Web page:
Now through mid-February is the best time to prune all your fruit trees. Fruit trees fall into three basic fruiting systems: open center system, central leader system, and natural.
The fruit tree varieties that fall under the open center system are peaches, apricots, nectarines, plums, prunes, and persimmons. The varieties of the central leading system include apple and pear. Natural, with a little training in size manageability, are the fig and the pomegranate.
Open center pruning
The main idea of peach fruit tree pruning and open center system is to remove the old, gray, slow growing shoots that are not bearing fruit. We want to keep the one-year, 18 to 24 inch, red-colored shoots.
Removing 40 percent of the tree each year stimulates new growth each spring.
The second goal of pruning is to lower the fruiting area to a comfortable height for harvesting fruit. The third goal is to open the center of the tree: this increases air circulation, reduces disease pressure and allows sunlight to accelerate the color and sweetness of the fruit.
First, remove all dead limbs, rootstock suckers, and water splashes in the bottom 3 feet. Next, remove all shoots above the 7-foot mark other than the 18- to 24-inch red-colored fruiting shoots. Then, remove any shoots that grow toward the center of the tree. Imagine an umbrella upside down – this is how you want the finished product to look. Finally, remove all old gray wood in the 3 to 7 foot fruit growing area.
In the beginning, when you plant a young apple or pear tree, prune the tree by a third. As the tree matures, it allows the main trunk (the center leading up) to grow with the branches of the tree branching off from the main trunk.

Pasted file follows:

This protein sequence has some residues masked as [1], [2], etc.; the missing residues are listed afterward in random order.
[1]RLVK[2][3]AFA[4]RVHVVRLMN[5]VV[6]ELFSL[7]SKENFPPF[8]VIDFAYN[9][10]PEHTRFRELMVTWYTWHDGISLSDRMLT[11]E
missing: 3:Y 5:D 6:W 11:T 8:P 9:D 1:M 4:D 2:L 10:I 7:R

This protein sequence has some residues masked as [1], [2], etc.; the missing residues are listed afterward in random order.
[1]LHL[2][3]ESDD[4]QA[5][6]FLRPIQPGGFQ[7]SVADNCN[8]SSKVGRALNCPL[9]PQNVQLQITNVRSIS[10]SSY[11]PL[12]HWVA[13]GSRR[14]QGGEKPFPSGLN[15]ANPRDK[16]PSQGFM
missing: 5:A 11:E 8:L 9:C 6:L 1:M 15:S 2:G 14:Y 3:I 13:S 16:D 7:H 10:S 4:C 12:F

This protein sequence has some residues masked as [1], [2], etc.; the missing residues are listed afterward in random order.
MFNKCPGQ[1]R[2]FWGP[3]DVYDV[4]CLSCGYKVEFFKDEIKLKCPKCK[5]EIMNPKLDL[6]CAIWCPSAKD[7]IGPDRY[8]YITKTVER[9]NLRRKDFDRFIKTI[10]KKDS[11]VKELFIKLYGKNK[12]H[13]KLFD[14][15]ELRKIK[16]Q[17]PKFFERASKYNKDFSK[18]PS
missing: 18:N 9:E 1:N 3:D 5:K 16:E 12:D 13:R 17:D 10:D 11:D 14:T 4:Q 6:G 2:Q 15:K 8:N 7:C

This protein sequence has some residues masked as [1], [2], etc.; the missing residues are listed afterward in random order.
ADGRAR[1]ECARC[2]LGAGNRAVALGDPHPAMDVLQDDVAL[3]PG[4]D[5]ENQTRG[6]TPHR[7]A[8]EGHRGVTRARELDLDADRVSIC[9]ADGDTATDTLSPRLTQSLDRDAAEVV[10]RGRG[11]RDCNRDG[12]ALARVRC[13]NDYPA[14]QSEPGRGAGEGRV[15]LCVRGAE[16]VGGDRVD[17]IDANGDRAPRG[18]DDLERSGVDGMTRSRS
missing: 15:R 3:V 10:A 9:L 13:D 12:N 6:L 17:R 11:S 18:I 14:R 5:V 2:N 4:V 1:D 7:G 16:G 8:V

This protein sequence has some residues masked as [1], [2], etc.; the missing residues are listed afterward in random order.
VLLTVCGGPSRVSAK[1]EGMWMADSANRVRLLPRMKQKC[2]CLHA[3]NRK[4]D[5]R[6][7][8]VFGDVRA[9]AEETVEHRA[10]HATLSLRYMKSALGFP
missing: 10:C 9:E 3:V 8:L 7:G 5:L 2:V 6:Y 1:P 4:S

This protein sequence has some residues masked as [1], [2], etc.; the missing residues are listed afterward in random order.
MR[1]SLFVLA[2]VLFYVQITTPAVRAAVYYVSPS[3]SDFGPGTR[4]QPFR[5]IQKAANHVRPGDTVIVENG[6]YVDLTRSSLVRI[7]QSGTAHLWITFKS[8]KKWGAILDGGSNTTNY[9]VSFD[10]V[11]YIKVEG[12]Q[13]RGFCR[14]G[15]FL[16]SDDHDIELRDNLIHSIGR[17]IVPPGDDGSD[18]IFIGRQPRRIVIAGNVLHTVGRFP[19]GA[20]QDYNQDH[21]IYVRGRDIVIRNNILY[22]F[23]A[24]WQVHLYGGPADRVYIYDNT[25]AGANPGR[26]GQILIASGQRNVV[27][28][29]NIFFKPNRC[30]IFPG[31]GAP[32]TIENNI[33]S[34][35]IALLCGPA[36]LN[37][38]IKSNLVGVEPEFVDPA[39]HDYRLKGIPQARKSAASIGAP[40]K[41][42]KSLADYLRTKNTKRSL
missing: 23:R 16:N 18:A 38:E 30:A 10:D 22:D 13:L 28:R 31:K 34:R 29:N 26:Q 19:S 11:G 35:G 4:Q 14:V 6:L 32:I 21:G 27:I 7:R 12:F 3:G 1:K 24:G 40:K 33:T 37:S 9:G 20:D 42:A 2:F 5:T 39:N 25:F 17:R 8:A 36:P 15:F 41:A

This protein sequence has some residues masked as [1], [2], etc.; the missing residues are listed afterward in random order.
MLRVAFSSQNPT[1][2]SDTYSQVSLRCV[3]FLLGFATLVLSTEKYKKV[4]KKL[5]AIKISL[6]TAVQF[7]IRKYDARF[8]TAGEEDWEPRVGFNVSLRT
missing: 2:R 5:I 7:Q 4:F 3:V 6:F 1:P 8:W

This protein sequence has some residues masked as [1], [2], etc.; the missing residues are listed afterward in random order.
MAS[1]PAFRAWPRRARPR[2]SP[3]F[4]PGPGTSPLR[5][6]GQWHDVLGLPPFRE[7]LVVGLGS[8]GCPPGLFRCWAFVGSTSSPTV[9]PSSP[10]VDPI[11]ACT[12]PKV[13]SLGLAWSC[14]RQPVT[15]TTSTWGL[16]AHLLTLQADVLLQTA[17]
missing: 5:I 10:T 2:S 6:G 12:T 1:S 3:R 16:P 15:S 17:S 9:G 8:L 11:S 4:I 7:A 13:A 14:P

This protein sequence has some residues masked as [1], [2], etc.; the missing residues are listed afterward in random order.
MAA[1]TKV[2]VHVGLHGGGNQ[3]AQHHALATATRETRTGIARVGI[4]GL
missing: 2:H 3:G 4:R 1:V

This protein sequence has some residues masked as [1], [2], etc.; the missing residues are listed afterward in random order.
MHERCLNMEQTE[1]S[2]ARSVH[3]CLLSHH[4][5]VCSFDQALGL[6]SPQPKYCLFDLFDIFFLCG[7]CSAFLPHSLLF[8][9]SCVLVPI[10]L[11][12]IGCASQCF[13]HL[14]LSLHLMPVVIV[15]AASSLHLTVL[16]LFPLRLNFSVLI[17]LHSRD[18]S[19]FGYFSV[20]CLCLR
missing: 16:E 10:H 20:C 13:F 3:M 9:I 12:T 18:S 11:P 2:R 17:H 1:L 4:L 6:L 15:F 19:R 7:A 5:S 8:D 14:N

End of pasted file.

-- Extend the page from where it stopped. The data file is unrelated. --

Apple and pear trees have narrow crotch angles. This means that the limbs are at a small angle to the main trunk. You could train the tree to have a slightly wider angle to spread out more if desired. Cut a piece of wood with notches in each end of the radius of the limb you are about to enlarge. The length of the cut piece of wood will be determined by the distance of the branch from the trunk and how far you would like to spread the branch away from the trunk.
Another option is to use a soft rope or padding under a rope. Use weights on the end of the rope to pull the limb down or secure the rope to the ground.
Ideally, the distance between the limb and the central main trunk should be between 8 inches and no more than 2 feet. The spaced or spread out tree allows for more sunlight, resulting in a healthier tree and fleshier fruit.
Fig and pomegranate trees require little pruning. Pruning may simply be to keep the tree at a height that is easier for you to harvest your yummy.
Mark your calendars
The 23rd Annual Hill Country Lawn and Garden ShowSponsored by the Highland Lakes Master Gardener Association, it is March 25 from 10:00 am to 4:00 pm in the Burnet County AgriLife Extension auditorium, 607 N. Vandeveer at Burnet.
The Llano County Master Gardeners Association Lawn and Garden Show is April 1 from 9:00 am to 1:00 pm at the Llano County Courthouse Plaza, 800 Ford St. in Llano.
Until the next time.
Keep your souls and soles in your garden! Remember the true master gardener: Jesus said, “I am the vine; my father is the gardener. John 15:1
“In the Garden” was written by daughter-father gardening team Martelle and Bill Luedecke. If you have questions about gardening, contact Martelle at 512-769-3179 or [email protected] or Bill at 512-577-1463 or [email protected]. Read more “In the Garden” columns in the 101 Lawn and Garden Guide.